College can be exhausting and may feel like it’s not worth it. We all have been there.
This article features a series of interviews addressing how college students react under stress, including some perspective from one of Kellogg Community College’s counselors. The questions asked were about how students have managed to get through daily life despite being stressed.
Time management is one of the most important parts of doing schoolwork, which is why planning out due dates is important.
Makayla Martel, a freshman at Michigan State University, gave her thoughts on the advice she’d give to fellow college students lacking time management.
“I had a really hard time with this,” Martel said. “I use my phone calendar to track everything. My best advice is to look at your syllabus and stay on top of due dates.”
It can be easy to lose track of time and forget that things are due. For example, sometimes due dates are set on an unexpected day. Following Martel’s advice can ensure success, even if it just means writing due dates down on a planner. Work is better than no work.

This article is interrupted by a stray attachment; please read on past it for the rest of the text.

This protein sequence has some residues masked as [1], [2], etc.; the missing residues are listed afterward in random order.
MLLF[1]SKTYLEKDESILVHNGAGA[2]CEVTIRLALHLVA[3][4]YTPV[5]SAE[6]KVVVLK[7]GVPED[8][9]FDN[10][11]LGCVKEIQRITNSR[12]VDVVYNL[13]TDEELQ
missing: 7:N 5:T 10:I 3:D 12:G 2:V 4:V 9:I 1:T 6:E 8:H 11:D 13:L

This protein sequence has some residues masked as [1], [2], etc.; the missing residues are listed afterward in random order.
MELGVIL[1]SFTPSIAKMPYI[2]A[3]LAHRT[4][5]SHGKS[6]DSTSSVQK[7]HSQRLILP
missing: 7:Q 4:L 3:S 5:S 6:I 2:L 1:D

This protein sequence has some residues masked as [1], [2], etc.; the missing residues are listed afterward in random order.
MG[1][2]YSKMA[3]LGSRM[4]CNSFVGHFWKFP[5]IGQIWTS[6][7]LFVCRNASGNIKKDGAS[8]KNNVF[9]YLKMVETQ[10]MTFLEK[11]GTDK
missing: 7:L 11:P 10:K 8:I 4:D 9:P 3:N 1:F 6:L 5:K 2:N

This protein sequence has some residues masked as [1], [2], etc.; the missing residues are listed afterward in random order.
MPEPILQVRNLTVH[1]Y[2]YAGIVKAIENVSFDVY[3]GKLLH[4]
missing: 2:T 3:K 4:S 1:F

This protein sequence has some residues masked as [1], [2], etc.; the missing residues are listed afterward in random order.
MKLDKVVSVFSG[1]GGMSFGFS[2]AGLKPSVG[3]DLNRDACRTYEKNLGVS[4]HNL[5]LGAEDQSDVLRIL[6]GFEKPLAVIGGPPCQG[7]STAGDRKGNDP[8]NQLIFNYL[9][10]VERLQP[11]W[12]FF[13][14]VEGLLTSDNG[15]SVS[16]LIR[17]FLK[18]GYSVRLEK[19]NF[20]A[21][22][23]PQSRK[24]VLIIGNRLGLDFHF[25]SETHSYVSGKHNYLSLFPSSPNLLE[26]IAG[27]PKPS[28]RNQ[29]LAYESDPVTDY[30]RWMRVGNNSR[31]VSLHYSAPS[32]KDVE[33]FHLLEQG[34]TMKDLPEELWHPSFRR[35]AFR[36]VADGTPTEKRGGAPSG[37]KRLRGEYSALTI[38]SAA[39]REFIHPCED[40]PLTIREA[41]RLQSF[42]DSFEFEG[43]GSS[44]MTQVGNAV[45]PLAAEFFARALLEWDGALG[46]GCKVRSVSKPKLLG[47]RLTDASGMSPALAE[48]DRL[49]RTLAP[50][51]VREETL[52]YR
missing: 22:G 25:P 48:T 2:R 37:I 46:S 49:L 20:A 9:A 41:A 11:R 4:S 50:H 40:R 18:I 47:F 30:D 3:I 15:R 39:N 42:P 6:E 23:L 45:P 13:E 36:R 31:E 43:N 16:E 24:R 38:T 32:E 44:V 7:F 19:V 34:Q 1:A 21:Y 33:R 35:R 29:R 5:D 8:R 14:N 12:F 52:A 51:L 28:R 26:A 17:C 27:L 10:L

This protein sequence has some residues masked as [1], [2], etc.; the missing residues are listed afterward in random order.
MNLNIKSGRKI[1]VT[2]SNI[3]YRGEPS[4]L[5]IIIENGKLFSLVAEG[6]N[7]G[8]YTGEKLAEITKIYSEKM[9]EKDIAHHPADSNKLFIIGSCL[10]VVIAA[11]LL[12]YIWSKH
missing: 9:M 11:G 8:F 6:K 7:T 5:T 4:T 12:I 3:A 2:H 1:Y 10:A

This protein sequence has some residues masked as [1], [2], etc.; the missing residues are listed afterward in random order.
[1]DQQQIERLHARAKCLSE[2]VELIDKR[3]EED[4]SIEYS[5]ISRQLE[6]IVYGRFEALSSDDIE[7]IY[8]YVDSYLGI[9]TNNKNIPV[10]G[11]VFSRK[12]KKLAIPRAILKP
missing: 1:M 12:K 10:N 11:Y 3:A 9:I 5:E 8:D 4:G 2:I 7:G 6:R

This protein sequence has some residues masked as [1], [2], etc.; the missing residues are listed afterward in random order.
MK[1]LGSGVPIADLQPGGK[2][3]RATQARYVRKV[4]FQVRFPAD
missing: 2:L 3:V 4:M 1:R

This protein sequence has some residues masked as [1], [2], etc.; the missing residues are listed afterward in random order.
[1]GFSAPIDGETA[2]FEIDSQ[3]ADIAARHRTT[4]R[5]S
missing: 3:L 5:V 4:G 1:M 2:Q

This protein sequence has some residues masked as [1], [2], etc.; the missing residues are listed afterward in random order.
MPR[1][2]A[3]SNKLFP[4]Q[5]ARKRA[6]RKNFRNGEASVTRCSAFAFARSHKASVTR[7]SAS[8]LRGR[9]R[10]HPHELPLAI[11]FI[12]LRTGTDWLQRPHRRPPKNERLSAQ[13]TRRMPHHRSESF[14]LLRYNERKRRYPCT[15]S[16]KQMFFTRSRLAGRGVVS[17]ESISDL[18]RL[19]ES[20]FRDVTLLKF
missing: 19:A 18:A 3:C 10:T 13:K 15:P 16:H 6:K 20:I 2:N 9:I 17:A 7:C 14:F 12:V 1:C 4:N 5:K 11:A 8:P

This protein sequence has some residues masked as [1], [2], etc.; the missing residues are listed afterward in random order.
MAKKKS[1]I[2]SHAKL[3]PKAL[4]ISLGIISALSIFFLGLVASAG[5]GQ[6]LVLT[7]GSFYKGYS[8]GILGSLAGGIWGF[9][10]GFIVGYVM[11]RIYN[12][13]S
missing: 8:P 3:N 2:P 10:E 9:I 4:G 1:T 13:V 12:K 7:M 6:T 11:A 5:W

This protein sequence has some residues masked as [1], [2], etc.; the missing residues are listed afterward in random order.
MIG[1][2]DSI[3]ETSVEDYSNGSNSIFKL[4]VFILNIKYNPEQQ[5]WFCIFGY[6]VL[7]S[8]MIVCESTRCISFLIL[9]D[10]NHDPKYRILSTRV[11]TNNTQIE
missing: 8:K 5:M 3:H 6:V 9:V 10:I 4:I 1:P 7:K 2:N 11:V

Taking breaks is essential. If we work for too long, the work may not come out as complete and good as we think it should be. Proofreading can prevent this, but it is still important to give yourself a break from work.
Joanna Robinson, a junior at MSU, said that when she feels stressed, she takes a break from work.
“I’ll usually play video games, read something totally unrelated to the assignment, or take a nap if all else fails,” Robinson said.
This is an important topic of discussion because students are either spending too much time for themselves or not enough. We need to stay on top of these things to minimize failure, but mistakes will always happen, and that’s okay.
Working for long periods of time can prove to be difficult. We do this daily as college students. But what can be done to prevent us from getting distracted and keep us motivated? The conclusion that came from these interviews was that breaks need to happen and definitely will, but when is the big question.
David Wier, a counselor at KCC, also answered these questions.
“We commit time and energy to things we care about, like school, work, sports, relationships, the list goes on,” Wier said. “Spending these resources can lead us to feel stressed.”
He also shared the importance of time management and work spaces.
“Create a space that’s conducive to how you want to work, where you’re comfortable but less likely to be distracted,” Wier said.
If you are feeling stressed and college seems like too much, please talk to your loved ones or make an appointment to see a KCC counselor or therapist.
KCC counselor appointments can be made via Starfish or by emailing email@example.com or can be made in person on campus.